This is Rose. She is my six year old nephews new lab puppy. Although Rose has been a member of the family for under a week she and her new “owner” already adore each other. In fact, for the first 48 hours Rose’s feet hardly hit the ground as my nephew enjoyed carrying her places. Neither Rose’s boy or his eight year old brother can fully comprehend that one day Rose is going to be as big as their 78 pound chocolate lab, Jade.
There are many things about owning a pet that children don’t fully understand, and cannot fully understand because they are children. A human mind needs to mature before it can fully grasp the chain of events that are to be expected when acquiring an animal companion. I don’t mean to be painfully obvious but too often I hear families discussing getting a pet and expecting younger children to bear the brunt of animal care. This is neither realistic or entirely possible.
Of course a child can be trained to ensure that their animal is fed several times a day and to ensure that there is clean, fresh water available. But this is training that requires an adult’s active involvement. Reminders are necessary until this process is part of a routine. And often children have such active lives — aside from homework there are sports, music, and dance lessons competing for time — that a child may have a routine that varies day to day. Then there is illness and unexpected events. To be realistic an adult should expect that if he/she trains the child the child will usually care for the animal’s basic needs with coverage from the adult when it isn’t practical to expect the child to meet all these demands.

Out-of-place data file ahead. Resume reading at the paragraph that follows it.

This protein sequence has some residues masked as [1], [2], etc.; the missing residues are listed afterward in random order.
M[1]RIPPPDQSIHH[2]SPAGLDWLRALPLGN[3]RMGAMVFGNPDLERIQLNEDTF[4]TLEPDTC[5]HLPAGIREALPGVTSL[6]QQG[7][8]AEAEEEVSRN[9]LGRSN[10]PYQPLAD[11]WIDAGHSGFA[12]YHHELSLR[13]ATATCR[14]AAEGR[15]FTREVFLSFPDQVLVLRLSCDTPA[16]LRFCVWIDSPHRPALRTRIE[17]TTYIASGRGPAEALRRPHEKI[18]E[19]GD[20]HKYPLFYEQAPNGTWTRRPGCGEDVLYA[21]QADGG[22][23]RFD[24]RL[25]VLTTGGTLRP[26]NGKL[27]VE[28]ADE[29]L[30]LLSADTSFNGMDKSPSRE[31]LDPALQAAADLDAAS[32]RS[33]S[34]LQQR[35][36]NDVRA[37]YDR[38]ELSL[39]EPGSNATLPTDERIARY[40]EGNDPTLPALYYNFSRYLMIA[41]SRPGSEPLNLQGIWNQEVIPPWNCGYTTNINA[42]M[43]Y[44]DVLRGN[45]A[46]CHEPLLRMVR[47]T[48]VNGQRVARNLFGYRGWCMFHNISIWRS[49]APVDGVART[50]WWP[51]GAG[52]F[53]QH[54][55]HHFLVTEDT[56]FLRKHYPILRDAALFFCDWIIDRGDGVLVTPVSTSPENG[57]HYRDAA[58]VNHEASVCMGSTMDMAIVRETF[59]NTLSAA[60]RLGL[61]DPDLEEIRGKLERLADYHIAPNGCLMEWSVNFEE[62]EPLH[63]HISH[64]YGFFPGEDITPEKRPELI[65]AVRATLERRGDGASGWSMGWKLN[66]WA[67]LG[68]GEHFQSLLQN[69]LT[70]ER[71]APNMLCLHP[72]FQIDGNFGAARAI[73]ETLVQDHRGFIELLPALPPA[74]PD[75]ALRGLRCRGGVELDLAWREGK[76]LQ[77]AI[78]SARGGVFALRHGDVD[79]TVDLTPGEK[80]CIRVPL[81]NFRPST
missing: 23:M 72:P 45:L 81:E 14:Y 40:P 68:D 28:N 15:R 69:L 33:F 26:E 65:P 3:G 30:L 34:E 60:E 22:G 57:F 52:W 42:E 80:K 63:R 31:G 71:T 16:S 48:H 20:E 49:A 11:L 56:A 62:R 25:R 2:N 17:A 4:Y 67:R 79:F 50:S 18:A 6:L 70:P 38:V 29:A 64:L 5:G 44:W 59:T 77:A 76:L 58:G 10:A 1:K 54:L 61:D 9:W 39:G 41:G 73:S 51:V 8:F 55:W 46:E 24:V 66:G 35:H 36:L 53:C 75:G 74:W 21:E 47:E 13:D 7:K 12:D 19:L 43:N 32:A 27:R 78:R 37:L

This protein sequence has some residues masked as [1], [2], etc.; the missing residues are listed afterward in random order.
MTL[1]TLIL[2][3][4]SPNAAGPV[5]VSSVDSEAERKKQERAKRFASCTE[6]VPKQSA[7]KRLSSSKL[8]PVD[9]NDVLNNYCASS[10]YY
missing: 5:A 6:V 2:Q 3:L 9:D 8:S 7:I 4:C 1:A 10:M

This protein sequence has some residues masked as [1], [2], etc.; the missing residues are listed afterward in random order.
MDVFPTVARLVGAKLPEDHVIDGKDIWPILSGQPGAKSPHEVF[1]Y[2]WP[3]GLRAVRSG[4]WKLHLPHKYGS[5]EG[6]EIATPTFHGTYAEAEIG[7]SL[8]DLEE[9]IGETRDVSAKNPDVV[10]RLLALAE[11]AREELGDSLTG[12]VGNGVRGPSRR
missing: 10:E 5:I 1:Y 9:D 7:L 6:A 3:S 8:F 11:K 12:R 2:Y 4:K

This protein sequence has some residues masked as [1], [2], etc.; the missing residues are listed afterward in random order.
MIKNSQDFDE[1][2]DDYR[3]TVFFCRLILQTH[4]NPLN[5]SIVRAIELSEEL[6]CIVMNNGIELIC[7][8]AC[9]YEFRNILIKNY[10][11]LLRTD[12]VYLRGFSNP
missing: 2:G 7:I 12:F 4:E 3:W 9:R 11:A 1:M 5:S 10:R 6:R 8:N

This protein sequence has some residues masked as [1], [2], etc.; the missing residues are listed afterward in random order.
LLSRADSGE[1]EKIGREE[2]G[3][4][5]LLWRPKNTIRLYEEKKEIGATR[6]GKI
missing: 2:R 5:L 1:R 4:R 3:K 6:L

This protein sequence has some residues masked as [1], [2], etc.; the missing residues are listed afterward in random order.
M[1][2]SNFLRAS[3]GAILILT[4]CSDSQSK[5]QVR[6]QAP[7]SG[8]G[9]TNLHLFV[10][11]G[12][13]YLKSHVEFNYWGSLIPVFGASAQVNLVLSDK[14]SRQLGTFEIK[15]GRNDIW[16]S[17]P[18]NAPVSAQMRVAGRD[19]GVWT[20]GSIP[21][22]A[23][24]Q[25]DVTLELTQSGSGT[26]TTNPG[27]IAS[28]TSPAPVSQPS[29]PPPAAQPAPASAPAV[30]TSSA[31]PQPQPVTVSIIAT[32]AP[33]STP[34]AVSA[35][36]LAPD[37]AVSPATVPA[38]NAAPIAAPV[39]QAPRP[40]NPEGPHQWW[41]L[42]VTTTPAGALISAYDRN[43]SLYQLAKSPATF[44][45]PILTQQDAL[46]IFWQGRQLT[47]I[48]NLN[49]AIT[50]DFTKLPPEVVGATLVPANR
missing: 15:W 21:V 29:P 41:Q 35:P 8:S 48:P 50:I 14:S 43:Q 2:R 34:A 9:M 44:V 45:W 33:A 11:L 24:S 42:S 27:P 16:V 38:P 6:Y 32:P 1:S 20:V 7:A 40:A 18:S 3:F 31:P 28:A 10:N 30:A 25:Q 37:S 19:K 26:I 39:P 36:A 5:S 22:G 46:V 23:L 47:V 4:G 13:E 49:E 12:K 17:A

Then of course there is the cleaning up after the animal. Again, children can be trained to be part of this routine but it is idealistic and can become sadistic to enforce this too rigorously, i.e. in childhood I had a friend whose father made her younger sister get up in the middle of the night to clean up after a pet. Obviously, if you’re reading this blog you probably find that as abusive to the child as I do. So again, animals, like children will get unexpectedly sick, and as the adult it will sometimes be your responsibility to clean up after the pet.
Not to mention that constantly picking up the yard or cleaning a litter box or a cage on a regular basis will at least require an adult’s supervision for younger children especially.
Cost is also something that should be expected to be carried by the family. Aside from the spaying/neutering there are often annual shots, perhaps flea/tick/heartworm prevention and/or treatment, and again potential unexpected costs. I recently discovered that my own puppy Lil had a more serious injury than I had realized — she did not show any of the signs that would be expected for the injury she had and we don’t know when/how she received this injury. She will unexpectedly be on joint supplements for the remainder of her life and may also have other unexpected costs. Having cared for a number of animals over the years this is only the second time I’ve had an animal incur such a sudden, rather dramatic change in their health care expectations but the unexpected will happen.